The Baden Asparagus Route Covers 136 Kilometres of Asparagus Producing Country:
With spring comes asparagus, nicknamed “spears of spring air” by some in Germany. The Baden region is well-known for its fine asparagus and for lovers of this vegetable, the Baden Asparagus Route covers almost 136 kilometres of fine asparagus-producing country.
A Royal Vegetable
As the asparagus was much loved by royalty in the past, it earned itself the nickname of “royal vegetable”. Louis XIV, the Sun King, loved it and had special greenhouses built to grow asparagus. Emperor Karl I loved it as did Ludwig, the Elector Palatine – he ordered that the royal vegetable be cultivated in the gardens of his summer residence, what is now the Schwetzingen Palace. The popularity of asparagus then spread to neighbouring princedoms.
Asparagus is an easy-to-cook and versatile vegetable. But more than being a delicacy, asparagus is recognised as a healthy vegetable with body-purifying qualities. Asparagus was highly prized by the ancient Egyptians, Romans and Greeks as a remedy for all minor ailments, a beneficial herb and also as an aphrodisiac.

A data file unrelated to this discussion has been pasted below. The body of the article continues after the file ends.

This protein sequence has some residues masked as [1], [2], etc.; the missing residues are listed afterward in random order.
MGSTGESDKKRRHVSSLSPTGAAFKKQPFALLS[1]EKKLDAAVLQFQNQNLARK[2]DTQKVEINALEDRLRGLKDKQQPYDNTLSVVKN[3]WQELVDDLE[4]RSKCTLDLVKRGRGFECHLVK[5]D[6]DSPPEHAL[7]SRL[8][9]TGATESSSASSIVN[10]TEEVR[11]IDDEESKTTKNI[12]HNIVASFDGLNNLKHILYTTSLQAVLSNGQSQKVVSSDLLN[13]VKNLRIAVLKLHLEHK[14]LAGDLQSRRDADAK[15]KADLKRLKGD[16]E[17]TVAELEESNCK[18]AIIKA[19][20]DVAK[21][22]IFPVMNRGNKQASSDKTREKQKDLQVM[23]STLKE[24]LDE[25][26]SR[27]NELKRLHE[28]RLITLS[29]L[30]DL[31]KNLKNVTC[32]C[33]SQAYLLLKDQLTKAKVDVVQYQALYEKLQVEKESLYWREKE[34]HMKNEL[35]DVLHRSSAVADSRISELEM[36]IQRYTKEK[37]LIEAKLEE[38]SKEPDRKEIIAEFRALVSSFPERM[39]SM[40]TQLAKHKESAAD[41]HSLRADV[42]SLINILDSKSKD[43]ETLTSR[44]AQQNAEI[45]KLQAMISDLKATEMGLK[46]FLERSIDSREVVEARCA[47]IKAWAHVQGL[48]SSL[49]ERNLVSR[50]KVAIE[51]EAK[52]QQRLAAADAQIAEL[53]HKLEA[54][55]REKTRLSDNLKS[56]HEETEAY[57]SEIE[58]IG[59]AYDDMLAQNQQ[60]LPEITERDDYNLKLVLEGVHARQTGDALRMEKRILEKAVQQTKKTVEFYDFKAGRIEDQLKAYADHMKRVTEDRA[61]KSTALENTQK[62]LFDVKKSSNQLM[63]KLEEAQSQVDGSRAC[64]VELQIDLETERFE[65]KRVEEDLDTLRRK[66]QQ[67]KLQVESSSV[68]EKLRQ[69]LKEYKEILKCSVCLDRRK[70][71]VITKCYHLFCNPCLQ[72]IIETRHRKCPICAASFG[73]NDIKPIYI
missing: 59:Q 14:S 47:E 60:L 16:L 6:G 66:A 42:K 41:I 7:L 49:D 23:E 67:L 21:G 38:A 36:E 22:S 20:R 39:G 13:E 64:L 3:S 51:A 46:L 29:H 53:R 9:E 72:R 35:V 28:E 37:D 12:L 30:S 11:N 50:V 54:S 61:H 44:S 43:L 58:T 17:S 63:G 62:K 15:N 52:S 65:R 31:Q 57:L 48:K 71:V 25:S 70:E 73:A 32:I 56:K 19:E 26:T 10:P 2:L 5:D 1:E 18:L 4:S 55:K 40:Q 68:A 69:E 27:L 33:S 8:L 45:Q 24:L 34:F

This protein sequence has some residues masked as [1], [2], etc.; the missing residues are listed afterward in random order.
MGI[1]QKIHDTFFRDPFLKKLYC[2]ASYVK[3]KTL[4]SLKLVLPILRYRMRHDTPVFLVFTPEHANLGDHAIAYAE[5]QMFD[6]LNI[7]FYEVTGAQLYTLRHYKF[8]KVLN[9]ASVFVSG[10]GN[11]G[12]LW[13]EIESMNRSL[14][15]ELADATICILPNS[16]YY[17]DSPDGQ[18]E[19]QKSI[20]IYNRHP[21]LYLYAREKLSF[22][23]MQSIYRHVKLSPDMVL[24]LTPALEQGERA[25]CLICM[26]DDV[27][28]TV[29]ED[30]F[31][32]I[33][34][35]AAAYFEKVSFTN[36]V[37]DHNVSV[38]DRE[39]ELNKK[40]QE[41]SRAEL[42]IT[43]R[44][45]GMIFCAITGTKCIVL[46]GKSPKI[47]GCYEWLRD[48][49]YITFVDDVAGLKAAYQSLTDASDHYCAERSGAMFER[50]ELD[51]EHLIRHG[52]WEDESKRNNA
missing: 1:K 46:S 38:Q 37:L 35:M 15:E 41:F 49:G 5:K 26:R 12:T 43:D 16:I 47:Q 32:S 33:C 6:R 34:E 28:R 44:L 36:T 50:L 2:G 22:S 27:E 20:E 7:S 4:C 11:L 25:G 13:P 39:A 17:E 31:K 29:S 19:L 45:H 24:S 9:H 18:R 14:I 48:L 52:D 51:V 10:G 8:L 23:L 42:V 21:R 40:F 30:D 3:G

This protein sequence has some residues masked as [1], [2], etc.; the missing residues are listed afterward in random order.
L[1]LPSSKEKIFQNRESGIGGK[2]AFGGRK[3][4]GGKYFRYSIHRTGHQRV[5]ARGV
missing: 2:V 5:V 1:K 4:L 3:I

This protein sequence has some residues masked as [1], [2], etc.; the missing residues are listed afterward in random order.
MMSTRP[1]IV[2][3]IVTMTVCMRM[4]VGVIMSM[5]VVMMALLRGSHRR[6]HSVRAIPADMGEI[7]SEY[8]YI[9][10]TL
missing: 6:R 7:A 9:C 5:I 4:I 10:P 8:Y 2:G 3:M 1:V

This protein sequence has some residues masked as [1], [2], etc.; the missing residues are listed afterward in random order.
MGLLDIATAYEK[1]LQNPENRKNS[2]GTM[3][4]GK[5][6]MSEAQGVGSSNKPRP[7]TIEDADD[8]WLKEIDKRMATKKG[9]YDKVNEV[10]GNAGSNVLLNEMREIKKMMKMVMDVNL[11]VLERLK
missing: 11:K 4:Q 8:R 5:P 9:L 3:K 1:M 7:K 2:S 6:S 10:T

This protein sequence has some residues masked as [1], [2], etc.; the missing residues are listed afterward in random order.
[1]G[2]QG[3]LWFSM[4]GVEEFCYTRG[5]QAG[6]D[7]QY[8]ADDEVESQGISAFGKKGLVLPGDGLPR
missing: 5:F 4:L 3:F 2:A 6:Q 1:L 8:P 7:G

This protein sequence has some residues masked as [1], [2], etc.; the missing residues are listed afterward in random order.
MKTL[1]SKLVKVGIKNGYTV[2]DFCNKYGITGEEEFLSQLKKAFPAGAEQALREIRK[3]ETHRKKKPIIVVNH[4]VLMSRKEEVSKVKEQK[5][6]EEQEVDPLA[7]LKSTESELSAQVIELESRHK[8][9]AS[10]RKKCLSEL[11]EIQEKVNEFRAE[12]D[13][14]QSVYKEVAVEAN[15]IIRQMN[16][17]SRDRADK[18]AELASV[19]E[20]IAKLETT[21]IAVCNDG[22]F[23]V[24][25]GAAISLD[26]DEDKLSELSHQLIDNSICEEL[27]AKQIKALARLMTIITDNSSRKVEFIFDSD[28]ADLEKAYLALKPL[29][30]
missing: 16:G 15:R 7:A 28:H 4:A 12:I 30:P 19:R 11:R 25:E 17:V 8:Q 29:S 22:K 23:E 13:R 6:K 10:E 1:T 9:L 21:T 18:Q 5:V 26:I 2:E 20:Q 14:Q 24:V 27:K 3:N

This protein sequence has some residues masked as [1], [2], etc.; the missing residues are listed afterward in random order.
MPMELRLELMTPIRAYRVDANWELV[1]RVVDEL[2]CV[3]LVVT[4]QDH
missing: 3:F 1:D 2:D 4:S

Baden Asparagus Route
The Baden Asparagus Route runs from the asparagus-producing town of Schwetzingen, southwest of Heidelberg, to Reilingen, Karlsruhe and Rastatt to Scherzheim and the season is eagerly awaited by those who love this vegetable.
The white asparagus spears are harvested between mid-April and 24 June, during which time visitors can watch the harvesters at work and even participate in gathering the spears. The town of Reilingen, has an educational asparagus trail, although I’m not sure if the information is in English. Bruchsalis host to Europe’s largest asparagus festival and is certainly worth visiting.
Once the asparagus harvest is in, there are asparagus festivals all along the Asparagus Route. Asparagus queen, asparagus peeling competitions, music and entertainment are some of the happenings. And then there’s the opportunity to taste freshly harvested asparagus with local farmers serving up a wide range of delicious asparagus dishes. Along the route roadside stands and open markets sell a large quantity of Germany’s white asparagus consumption.
The Baden region is also famous for its wine-growing and the local Baden wine goes well with asparagus. But whether it’s the asparagus season or the wine harvest that interests you, the Baden Asparagus Route has plenty to offer throughout the year.So, what is your thought on this? Let me know!